I hadn't thought about checking out non-Sports/Outdoors type shops for coveralls, either. Do you think Home Depot or Lowes would have some synthetic coveralls / overalls?

(I wish I could afford one of those cave suits from B&C Wunderwear... I have a few other purchase priorities first: a Swaygo, and a frog system).

PostPosted: Jan 25, 2007 9:47 am
by Andy Shoun
I've been caving in Carhart Jeans or
polypro long underwear and nylon shorts.

I use a t-shirt, polypro shirt and light jacket on top; depending on activity level and type of cave.

PostPosted: Jan 25, 2007 9:54 am
by Scott McCrea
Ozymandias wrote:I have a few other purchase priorities first: a Swaygo, and a frog system).

Good to see you have your priorities in order. :laughing: :banana:

For coveralls, Wal-mart and K-mart usually carry inexpensive poly/cotton coveralls. I have also seen them many times at Goodwill and other thrift stores for less than $10. I started out with a pair of these. I hand stitched pockets on the knees for pads. They held up fine for a year or so before I got some real caving coveralls.

PostPosted: Jan 25, 2007 12:27 pm
by Tim White
Here is a good thread on Caving pants to take a look at.

PostPosted: Jan 25, 2007 12:28 pm
by killian
Lightweight nylon paints under jeans and long sleeves. Wool socks and boots that is all you really need in my opinion. unless you are caving in like great x were you could get hypothermia or something, but that is all i ever wear.. :bash:

PostPosted: Jan 25, 2007 1:34 pm
by Ralph E. Powers
In Utah I used two different types of coveralls. One was my regular cave suit (which I use now for all TAG caves) made I believe are the ballistic nylon coveralls made by a popular vendor. It's warm and keeps me relatively dry but the age requires it to be re-treated with a water repellant to make it fully servicable again... but for now it works well enough.
My other one is/was a pair of cotton coveralls that were good for the warm drier caves of the state. Here in TAG I'd be looking for the "drier" caves and pits to wear that one. ... if I had it with me.

I honestly cannot see caving without either types. Coveralls not only protect you against the surfaces of the cave but it protects the surfaces of the cave from you. Sure lint and tiny bits of thread are left behind and it's regretable but IMO it's better than tiny bits of skin and blood (from cuts/scrapes).
Besides, out of the cave you take them off and the clothes underneath are relatively clean, a mite stinky from sweat but clean enough to get back in your car/truck for the drive home or to the resturant afterwards.

PostPosted: Jan 25, 2007 2:40 pm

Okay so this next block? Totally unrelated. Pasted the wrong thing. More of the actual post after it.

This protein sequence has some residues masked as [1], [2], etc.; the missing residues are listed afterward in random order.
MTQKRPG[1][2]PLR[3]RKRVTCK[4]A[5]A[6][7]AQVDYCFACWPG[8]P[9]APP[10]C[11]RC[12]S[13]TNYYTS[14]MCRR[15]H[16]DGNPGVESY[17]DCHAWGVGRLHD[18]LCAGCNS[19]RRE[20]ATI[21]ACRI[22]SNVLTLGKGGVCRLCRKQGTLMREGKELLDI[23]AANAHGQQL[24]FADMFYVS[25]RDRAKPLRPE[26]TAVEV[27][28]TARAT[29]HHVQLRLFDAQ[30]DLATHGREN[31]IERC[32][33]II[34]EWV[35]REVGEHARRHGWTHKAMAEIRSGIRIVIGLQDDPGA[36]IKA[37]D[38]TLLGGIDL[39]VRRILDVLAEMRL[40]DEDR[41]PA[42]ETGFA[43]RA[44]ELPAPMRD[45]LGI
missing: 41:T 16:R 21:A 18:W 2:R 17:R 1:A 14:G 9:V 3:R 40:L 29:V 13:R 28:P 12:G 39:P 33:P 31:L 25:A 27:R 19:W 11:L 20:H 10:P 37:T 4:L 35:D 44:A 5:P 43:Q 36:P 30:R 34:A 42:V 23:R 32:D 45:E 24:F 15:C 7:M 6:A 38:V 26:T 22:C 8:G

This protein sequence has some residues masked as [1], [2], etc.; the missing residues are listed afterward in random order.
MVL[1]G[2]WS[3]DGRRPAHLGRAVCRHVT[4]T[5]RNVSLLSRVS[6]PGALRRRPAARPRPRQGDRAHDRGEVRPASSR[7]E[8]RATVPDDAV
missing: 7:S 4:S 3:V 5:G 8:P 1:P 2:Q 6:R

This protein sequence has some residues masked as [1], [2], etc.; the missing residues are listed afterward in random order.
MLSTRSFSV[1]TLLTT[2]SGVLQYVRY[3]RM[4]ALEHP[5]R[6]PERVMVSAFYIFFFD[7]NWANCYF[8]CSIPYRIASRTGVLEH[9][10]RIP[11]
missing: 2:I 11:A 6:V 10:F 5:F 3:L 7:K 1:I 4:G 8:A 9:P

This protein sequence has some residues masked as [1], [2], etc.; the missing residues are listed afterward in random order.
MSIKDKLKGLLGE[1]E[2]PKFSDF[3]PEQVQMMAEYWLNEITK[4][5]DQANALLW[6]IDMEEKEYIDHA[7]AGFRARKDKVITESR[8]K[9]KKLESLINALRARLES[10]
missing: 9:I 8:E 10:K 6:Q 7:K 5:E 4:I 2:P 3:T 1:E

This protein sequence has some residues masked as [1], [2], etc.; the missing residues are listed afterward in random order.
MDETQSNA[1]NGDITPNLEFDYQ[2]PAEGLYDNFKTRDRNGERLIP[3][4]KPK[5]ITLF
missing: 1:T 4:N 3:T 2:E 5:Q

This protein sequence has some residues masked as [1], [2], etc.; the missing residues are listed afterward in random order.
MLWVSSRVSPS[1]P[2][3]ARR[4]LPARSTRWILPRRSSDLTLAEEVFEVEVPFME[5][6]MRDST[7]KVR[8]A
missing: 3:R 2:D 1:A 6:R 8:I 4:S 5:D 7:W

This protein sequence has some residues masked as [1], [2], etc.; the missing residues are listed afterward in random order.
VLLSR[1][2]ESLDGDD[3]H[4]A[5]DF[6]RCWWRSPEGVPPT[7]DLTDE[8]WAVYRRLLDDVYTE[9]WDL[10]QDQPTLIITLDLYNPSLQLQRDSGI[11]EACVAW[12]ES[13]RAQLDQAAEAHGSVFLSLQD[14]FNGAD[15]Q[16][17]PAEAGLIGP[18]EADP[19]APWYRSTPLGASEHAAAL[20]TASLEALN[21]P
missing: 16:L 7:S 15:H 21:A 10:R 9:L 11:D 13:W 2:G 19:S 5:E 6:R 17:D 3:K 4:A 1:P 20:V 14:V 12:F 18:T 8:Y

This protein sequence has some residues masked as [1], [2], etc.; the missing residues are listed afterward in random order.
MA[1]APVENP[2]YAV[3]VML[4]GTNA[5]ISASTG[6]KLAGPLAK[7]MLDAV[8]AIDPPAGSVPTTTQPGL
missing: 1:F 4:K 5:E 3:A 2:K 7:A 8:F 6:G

by ian mckenzie
Surely, it depends on where you are caving. Are you primarily interested in keeping warm; keeping dry; or keeping clean? Out here here in the Rockies we likely have different priorities in clothing than TAGgers.

Some supply companies rent coveralls to businesses (mechanics, warehouse workers, etc), then sell them off cheaply after they're a year old or so.

PostPosted: Jan 25, 2007 2:47 pm
by hunter
It is really dependent on the type/temp/wetness of the caving you do. Some Lech cavers where shorts, t-shirt, and boots because the cave is frigging hot when you are exercising.
Things that I didn't see mentioned:
I think boots are key. I know one or two cavers that use sandals but I've seen some bloody toes which, even if your tough, is bad caving ethics to my way of thinking. It would suck to be in a belly crawl and run across a fresh blood trail...
For warmer caving I use german military surplus tanker coveralls gotten from Sportsmans Guide. I'd provide a link but they don't have them listed right now (the supply varies). These are tough and for the 12$ I paid they last great. I'm 6'1" and the large fits me. I've also used Nomex flight coveralls. They are nice but not as tough as the tanker coveralls. The key downside to all the military coveralls I've found is that they don't handel mud and water as well as the nylon caving ones. Anyway, for really cheap army surplus can work.

I've seen custom made nylon caving pants that last very well. With a pattern this might not be bad to sew...


PostPosted: Jan 25, 2007 2:49 pm
by Squirrel Girl
In a few weeks, Ian can report back on my caving attire!

Especially, my beautifully altered caving suit! Not to mention my nylon shorts and pants. Plus my fantastic wetsuit that will allow me to go where he won't!
:woohoo: :banana: